9:47 am
we're back with frank shad saying best selling sy fi author frank. let's now go as far as living and other on other planets as a plan b. let's stick to plenty where we save our plan and we stay on planet earth, lynn. i so about what kind of humans are we going to be here on earth in 203050 years time. i mean, look at the internet. that is actually sort of taking everything game with the social media and with you know, our habits that are completely different. now we don't have taxes anymore. we don't shop anymore. it's even easier to didn't have sex over the internet than to actually do it. and re live, so i know some people who still lose in real life. i mean, yes, but more we go on and this is cara thing to me because i still come from a generation where internet wasn't there. when i was born. he came somewhere midway through, but they want to look at the younger generation. it is not as much of a necessity for them anymore. and, you know, you have all these like, dolls that they sell as partners in japan. they're like 5000 euros and they're like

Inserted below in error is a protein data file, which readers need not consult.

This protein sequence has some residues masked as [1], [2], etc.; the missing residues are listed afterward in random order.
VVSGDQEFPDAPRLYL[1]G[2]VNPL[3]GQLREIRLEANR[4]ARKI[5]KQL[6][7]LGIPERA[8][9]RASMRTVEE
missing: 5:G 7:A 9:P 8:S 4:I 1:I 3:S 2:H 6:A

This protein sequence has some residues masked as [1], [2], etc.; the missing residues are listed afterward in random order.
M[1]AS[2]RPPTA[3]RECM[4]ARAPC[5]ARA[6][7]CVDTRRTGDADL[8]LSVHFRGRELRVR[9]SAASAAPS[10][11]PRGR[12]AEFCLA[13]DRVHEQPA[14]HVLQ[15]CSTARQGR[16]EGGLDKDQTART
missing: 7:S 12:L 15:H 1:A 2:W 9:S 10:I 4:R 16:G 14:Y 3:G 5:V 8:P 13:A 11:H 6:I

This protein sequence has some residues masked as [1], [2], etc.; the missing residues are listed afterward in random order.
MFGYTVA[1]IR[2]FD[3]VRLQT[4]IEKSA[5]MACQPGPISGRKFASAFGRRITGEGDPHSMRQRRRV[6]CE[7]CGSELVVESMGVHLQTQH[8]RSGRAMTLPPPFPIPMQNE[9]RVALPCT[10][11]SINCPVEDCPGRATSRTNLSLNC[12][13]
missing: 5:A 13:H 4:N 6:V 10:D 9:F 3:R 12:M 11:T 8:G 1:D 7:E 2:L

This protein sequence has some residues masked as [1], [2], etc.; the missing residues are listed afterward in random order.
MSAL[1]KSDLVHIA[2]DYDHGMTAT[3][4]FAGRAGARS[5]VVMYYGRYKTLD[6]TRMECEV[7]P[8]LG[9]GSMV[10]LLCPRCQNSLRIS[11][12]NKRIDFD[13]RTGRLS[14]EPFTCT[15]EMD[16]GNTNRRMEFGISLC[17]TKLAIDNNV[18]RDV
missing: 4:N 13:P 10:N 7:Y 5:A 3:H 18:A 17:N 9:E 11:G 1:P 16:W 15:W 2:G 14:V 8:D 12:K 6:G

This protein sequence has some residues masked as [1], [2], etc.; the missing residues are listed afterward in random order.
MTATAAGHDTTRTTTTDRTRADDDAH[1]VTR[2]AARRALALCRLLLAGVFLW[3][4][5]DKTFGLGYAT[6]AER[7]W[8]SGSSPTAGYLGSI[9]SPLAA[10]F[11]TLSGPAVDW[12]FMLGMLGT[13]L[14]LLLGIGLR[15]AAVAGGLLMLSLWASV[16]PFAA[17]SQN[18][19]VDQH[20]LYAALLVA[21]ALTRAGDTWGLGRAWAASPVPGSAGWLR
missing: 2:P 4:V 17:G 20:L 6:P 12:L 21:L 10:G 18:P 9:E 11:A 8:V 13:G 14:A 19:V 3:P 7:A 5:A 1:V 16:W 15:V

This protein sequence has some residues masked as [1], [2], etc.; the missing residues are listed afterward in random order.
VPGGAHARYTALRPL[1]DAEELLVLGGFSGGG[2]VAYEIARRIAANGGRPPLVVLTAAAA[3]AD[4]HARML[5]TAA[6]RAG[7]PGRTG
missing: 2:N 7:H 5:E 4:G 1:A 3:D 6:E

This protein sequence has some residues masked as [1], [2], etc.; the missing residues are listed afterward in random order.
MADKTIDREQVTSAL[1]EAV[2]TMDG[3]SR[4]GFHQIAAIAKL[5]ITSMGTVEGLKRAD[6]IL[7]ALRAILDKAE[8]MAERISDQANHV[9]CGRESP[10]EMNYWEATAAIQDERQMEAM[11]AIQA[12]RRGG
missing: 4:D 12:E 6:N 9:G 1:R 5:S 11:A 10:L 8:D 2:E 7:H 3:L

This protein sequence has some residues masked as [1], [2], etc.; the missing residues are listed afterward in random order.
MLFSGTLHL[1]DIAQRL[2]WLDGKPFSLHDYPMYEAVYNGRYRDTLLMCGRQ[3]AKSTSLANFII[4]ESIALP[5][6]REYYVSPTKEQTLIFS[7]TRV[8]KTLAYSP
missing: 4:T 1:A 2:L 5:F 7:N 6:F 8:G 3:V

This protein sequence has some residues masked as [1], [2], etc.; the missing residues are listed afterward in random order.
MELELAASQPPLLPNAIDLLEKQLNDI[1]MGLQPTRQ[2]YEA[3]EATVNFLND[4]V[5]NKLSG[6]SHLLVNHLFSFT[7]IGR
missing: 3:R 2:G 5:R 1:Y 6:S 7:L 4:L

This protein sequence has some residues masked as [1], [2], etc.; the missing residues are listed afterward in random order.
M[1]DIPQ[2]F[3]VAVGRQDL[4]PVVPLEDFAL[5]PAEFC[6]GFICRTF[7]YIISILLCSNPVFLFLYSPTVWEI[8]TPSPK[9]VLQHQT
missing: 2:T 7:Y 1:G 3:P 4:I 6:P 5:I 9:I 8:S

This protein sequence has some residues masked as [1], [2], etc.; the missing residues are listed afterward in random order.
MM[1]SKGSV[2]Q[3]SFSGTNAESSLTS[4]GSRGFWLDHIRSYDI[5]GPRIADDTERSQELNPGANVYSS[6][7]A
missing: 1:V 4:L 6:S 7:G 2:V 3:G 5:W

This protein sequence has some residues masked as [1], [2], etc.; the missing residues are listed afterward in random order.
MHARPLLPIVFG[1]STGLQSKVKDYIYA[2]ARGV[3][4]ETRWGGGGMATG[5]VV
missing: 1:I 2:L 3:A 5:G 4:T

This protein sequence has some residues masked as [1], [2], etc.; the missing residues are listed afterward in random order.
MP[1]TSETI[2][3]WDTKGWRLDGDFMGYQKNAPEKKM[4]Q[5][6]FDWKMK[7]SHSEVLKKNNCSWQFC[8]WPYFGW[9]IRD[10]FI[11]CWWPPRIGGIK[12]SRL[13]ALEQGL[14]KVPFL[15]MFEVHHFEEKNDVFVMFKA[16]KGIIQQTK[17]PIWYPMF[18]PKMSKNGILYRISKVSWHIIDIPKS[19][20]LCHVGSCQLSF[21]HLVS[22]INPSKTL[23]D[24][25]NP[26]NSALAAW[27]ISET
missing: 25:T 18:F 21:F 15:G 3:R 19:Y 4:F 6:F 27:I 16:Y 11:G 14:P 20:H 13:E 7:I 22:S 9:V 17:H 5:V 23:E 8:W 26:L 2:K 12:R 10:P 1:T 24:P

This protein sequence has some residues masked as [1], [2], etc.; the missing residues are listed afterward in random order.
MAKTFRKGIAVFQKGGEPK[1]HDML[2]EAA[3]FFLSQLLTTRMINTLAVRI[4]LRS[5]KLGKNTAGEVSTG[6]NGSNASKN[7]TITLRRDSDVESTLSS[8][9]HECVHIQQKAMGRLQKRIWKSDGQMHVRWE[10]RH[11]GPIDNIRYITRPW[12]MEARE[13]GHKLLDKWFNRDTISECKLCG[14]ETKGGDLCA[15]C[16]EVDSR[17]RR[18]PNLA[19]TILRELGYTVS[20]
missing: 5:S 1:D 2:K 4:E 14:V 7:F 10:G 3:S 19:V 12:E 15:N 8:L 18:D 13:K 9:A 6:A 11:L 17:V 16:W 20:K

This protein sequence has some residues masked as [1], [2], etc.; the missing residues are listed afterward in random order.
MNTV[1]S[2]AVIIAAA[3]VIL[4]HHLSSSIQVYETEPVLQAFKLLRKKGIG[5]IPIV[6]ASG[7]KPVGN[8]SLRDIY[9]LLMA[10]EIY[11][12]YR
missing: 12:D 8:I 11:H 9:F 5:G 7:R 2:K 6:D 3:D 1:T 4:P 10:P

9:48 am
queues to get them because people are sort of tired of crying in the pillow and being betrayed. so here you have like this partner that smells like you want talks like you will never betrays you. and people are lazy, especially men, sorry to say that. so i feel like with internet it is changing completely and fundamentally who we are as human. so i wanted to ask you, because you are assigned sy fi rider and i feel like you predict future in a way what kind of humans are we going to be in 2030, 50 years time. it was always fluent. we. we always been in a state of off of changing and we still will. so there is no, no final points to say. now we are perfect and now or now we've lost it. ah, i'm old enough. and as you just said, you are also old enough. ah, that we remember time without internet and,
9:49 am